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Determination of $$^{135}$$Cs/$$^{137}$$Cs isotopic ratio in soil collected near Fukushima Daiichi Nuclear Power Station through mass spectrometry

Shimada, Asako ; Tsukahara, Takehiko*; Nomura, Masao*; Kim, M. S.*; Shimada, Taro ; Takeda, Seiji ; Yamaguchi, Tetsuji 

Determining the completeness of nuclear reactor decommissioning is an important step in safely utilizing nuclear power. For example, $$^{137}$$Cs from the Fukushima Daiichi Nuclear Power Station (FDNPS) accident can be treated as background radioactivity, so determining the origin of $$^{137}$$Cs is essential. To accomplish this, measuring the $$^{135}$$Cs/$$^{137}$$Cs isotope ratio can be useful, so this study optimized a solvent extraction method, with calix[4]arene-bis(t-octylbenzo-crown-6) [BOBCalixC6] in 1-octanol, to purify radioactive Cs, radiocesium, from a solution of major environmental soil elements and mass spectrometry interference elements. This optimized method was applied to Cs purification in soil samples (40 g), and the final solutions contained a total of 10$$mu$$g/ml of the major soil elements and ng/ml concentrations at most of interfering elements. Soil samples collected near the FDNPS were then purified, and the $$^{135}$$Cs/$$^{137}$$Cs isotope ratios were measured, using both thermal ionization mass spectrometry (TIMS) and triple quadrupole induced coupled plasma mass spectrometry (ICP-QQQ). The results of each of these measurements were compared, and we found that Cs isotope ratios obtained by TIMS were more precise, by an order of magnitude, while the ICP-QQQ results possessed good abundance sensitivities. A slightly higher $$^{135}$$Cs/$$^{137}$$Cs ratio in the northwest area of the FDNPS was observed, while other areas exhibited similar values, all within the measurement error range, which indicated different origins of radiocesium. These results agreed with previously reported $$^{134}$$Cs/$$^{137}$$Cs activity distributions, suggesting that this ratio may be useful in identifying radiocesium origins for evaluating future nuclear reactor decommissions.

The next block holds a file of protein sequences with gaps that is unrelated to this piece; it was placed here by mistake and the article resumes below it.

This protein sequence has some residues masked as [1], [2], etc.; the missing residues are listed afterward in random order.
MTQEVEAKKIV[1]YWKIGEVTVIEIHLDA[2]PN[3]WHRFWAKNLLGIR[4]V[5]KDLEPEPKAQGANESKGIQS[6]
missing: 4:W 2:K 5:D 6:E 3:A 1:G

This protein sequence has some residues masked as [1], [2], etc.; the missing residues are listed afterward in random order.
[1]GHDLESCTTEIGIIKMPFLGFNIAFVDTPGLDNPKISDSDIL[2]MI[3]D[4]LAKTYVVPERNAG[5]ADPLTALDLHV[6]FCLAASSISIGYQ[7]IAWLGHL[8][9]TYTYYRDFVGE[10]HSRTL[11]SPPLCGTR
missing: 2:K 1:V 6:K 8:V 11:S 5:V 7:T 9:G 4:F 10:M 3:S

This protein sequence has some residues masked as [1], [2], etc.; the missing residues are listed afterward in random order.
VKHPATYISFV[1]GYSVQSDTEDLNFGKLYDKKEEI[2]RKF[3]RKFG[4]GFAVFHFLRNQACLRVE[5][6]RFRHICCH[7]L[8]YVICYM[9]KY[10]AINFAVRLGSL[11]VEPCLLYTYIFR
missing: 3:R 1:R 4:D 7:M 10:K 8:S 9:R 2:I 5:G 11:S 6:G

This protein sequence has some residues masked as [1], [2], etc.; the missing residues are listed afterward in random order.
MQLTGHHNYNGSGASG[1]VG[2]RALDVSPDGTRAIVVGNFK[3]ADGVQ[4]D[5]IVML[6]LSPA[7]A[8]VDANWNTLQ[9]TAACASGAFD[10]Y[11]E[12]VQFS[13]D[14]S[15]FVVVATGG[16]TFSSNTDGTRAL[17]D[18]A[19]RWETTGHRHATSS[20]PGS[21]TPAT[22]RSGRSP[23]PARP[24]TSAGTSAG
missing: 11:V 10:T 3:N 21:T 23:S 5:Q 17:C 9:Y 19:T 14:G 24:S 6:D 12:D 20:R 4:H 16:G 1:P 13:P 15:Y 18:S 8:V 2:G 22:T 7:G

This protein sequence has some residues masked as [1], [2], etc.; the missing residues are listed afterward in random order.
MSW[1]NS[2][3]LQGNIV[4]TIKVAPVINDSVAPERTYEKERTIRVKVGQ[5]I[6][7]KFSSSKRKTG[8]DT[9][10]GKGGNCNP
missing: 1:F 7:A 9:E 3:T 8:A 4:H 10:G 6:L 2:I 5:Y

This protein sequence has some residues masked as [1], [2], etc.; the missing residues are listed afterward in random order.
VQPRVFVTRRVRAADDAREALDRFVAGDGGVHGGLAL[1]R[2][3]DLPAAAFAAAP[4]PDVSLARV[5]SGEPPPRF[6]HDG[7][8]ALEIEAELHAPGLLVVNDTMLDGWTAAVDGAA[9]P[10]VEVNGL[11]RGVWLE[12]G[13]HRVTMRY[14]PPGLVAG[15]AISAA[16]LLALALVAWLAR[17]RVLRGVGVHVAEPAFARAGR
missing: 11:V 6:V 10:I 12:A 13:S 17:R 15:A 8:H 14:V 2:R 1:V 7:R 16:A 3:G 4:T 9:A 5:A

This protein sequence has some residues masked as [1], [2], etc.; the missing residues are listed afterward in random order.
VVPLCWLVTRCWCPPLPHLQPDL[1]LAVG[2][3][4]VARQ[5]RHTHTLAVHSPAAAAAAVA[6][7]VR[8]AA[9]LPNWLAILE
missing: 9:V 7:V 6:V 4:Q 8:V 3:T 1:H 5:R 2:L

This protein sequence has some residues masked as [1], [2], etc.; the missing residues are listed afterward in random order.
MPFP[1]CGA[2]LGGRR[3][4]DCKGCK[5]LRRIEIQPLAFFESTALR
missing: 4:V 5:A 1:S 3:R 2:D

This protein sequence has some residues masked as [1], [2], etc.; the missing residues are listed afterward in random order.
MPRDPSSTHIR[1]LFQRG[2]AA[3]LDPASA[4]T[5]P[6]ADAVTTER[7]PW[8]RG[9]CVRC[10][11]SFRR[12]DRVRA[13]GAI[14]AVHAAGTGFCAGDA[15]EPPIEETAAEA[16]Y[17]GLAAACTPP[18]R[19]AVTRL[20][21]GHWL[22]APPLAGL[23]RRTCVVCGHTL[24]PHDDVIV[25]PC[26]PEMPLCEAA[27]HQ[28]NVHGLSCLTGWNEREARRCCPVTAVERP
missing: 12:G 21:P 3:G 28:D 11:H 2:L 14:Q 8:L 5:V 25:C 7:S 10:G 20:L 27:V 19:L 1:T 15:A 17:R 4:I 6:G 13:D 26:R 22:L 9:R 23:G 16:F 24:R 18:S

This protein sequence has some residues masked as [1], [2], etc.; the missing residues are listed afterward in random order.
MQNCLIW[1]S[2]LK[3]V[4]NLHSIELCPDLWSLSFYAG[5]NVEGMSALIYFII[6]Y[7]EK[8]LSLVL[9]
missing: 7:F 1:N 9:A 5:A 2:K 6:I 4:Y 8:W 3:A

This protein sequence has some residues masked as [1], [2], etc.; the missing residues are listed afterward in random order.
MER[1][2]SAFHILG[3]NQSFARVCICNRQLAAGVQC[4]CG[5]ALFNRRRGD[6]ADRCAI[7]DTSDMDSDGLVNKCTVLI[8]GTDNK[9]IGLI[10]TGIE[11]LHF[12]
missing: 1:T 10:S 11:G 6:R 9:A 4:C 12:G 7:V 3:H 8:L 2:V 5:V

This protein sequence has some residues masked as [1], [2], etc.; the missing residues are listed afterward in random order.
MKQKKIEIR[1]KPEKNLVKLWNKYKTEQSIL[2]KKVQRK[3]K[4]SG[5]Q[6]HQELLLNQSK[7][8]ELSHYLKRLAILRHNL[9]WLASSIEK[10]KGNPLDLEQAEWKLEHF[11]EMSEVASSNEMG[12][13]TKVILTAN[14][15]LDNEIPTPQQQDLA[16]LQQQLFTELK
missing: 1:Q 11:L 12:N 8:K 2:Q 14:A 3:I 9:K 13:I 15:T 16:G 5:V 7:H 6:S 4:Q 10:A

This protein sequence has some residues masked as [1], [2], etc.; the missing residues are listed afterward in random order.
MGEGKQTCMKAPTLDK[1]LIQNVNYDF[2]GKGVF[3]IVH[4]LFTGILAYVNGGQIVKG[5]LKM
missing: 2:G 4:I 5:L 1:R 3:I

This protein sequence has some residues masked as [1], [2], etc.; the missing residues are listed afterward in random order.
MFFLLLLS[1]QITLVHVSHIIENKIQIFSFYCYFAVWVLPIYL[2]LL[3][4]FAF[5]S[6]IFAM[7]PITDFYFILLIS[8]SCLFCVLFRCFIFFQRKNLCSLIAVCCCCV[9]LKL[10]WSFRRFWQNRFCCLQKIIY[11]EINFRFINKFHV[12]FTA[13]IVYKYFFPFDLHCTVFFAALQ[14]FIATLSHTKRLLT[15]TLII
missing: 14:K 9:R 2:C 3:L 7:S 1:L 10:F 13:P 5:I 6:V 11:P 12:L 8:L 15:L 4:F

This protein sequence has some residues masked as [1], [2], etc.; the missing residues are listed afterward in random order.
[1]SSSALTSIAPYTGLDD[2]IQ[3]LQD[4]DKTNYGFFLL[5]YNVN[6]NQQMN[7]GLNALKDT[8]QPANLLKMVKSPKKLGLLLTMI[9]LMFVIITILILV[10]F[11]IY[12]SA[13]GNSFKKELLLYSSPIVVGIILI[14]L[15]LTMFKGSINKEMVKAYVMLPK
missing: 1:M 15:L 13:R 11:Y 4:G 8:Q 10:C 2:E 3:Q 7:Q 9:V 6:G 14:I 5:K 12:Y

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Category:Nuclear Science & Technology

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